Gin Flavor Profile
Peppery and only slightly citrusy. Plenty of juniper and mellow earthiness combined with some floral and herbal notes largely owing to the Lemongrass.
There once was a time in my life where gin at the bar was limited to the standards. The junipers. The burning sensation of a foreign beverage. One I didn’t quite understand. It may have been my predilection for the color blue. It may have been pure chance, that my eye, wandered to that shelf in the back and saw the blue bottle- faintly illuminated from the back-bar lights. It was Bombay Sapphire. and it was my first true taste of a gin that made me want to come back for more. I did learn to appreciate, and yes even love, the other colors, the other names and other brands. But Bombay Sapphire does hold a special place in my gin loving heart. And that is why when I heard that Bombay Sapphire East was going to be test-launched here in New York City (along with Las Vegas) I knew I had to try it immediately.
Back to the Present
I saw the bottle at Astor Place Wines and Spirits last Friday and bough it. However the bottle I bought was not to be my first taste. With the bag in my bag, my wife and I went to Madame Geneva’s on Bleeker for some Friday night refreshments. The first drink I ordered (the name be damned! It escapes me) had Bombay Sapphire East in it, along with lemon juice and a couple of other things that naturally escaped my memory as it was a Friday night and I was in relaxation (and not blogger) mode. Anyway, the first thing I noticed was the taste of black pepper. It rose immediately to the surface, I didn’t detect the lemongrass at first. But the flavor tasted unmistakably of Bombay Sapphire.
On to a Proper Tasting
At home, I sipped a bit of it neat. Black pepper feels almost like the primary flavor in it. I don’t know if I was trained to look for it because of the marketing or what. But it’s there, and I have to be honest- it compliments juniper fantastically. I think that black peppercorn is the spice and compliment that brings the juniper out in this gin.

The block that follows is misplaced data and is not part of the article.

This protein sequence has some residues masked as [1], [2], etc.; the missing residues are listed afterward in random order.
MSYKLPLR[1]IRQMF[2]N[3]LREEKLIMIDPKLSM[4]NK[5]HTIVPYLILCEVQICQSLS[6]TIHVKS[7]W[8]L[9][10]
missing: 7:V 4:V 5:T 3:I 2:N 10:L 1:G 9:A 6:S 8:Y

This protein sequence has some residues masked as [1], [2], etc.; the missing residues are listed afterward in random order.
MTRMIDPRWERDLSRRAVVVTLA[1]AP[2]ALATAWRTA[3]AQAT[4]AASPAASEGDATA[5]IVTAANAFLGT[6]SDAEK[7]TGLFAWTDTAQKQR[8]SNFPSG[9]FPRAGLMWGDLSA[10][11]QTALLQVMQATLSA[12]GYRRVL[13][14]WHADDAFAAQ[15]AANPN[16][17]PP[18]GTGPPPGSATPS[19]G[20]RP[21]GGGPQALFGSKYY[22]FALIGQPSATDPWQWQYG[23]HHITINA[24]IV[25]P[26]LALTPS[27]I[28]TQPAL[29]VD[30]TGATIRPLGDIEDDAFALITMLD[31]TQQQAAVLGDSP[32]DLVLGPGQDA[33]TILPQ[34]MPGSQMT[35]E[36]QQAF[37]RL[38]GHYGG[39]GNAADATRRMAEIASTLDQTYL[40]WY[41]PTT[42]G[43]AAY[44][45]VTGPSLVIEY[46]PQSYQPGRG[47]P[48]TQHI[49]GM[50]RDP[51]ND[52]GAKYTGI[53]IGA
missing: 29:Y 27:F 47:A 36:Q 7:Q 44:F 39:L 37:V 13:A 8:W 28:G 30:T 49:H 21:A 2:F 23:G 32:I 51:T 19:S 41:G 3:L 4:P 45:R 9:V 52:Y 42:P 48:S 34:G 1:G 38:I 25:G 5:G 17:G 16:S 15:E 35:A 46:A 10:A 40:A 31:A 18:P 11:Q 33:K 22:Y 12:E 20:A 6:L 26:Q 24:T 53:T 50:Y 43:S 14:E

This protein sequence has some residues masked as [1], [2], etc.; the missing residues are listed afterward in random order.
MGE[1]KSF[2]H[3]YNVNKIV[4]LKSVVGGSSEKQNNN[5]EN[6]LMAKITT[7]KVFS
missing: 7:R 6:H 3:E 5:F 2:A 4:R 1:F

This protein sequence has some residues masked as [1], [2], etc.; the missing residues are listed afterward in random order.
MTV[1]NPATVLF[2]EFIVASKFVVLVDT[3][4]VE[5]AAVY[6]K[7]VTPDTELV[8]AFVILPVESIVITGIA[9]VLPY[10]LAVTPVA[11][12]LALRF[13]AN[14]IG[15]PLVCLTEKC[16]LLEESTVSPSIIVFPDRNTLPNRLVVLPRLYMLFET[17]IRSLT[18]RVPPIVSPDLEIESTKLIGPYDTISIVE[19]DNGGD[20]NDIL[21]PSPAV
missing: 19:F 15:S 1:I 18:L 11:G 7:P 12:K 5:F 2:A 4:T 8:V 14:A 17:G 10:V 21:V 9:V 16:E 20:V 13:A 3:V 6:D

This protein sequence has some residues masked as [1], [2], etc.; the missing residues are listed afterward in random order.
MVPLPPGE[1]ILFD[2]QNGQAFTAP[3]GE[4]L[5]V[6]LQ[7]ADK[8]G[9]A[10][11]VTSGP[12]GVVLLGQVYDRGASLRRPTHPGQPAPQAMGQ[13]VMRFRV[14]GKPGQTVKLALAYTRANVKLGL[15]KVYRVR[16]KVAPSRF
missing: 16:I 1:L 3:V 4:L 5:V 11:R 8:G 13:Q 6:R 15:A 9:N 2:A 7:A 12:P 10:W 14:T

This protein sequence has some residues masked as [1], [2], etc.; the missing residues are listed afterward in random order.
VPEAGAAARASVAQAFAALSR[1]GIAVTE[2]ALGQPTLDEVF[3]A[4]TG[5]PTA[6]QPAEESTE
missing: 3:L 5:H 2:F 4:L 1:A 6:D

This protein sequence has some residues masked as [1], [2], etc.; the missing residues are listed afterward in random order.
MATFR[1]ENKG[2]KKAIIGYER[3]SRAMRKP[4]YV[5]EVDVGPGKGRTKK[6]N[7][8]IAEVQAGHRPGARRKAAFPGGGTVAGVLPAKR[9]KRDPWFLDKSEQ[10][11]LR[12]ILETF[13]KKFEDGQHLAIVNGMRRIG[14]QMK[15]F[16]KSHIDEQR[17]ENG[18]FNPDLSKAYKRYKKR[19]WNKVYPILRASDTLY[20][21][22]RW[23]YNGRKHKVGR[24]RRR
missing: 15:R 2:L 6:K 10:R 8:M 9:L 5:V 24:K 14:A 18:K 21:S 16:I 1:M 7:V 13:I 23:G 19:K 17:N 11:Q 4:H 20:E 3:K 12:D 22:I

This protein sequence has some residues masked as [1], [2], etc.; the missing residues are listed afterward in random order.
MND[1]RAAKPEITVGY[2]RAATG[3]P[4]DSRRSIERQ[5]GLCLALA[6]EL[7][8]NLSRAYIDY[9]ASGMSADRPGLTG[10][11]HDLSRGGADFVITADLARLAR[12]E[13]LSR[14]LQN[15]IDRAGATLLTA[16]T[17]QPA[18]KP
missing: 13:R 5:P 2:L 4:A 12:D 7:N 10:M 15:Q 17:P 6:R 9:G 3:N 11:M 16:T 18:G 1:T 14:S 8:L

Chilled, but still not mixed, you begin to get a bit more of the lemongrass and the herbals underneath. It’s here that Bombay Sapphire East begins to taste a lot like its older brother Bombay Sapphire. The lemon/citrus notes are a little more muted here. There’s a nutty sweetness, I think its a combination of the almond and the cassia bark that come together to create a flavor that I think is both, but neither simultaneously. It may be the addition of the two new botanicals, but I feel that East is more balanced and a bit more complex.
And Finally some Mixing
I couldn’t resist making a gin and tonic with it. It seemed a perfect-match for the tonic water that I had declared as “lemongrass central” just last week. With Fentiman’s, you have a delicious gin and tonic that is decidedly more herbal than it is when drank neat. Conversely, use some Q-tonic and you have a peppery and sharp gin and tonic. This is a gin that rewards those who may be inclined to experiment with their tonics. There’s a few competing angles here. Add some extra lime and you have a citrus East and Tonic that is very similar to classic Bombay Sapphire.
It has a nice profile that makes for an interesting heavy gin:vermouth (> 5:1) martini, but overall I’m hesitant to recommend it for a 2:1 martini. It felt like the best notes of it were overwhelmed.
It makes for a shining Negroni. The spicy brightness of the pepper again stars here, and it rises to the surface. I strongly endorse the East Negroni. The lemon notes have always made Bombay Sapphire a go-to gin that does its thing well with lemon juice, so Tom Collins and the citrus juice + gin family are excellent choices for this gin.
And perhaps beyond?
One thing I’ve become quite interested in is how gin works in cooking and the kitchen. I’ve been tweeting recipes I see that use gin, the juniper being a key characteristic in a lot of northern European cuisines, and a nice compliment for many Asian dishes. But a gin that accentuates black pepper? Something which I put into every dish? There’s a potential in here that I think could be very creatively explored.
Price: $25/ 750 mL
Best consumed: Gin and Tonic, Negroni, or heavy-citrus cocktail. Neat/On the rocks also brings out some interesting flavors.
Availability: New York City and Las Vegas now, but worldwide launch coming soon.
Rating: A gin that goes in a direction that other gins haven’t gone, and comes out a winner.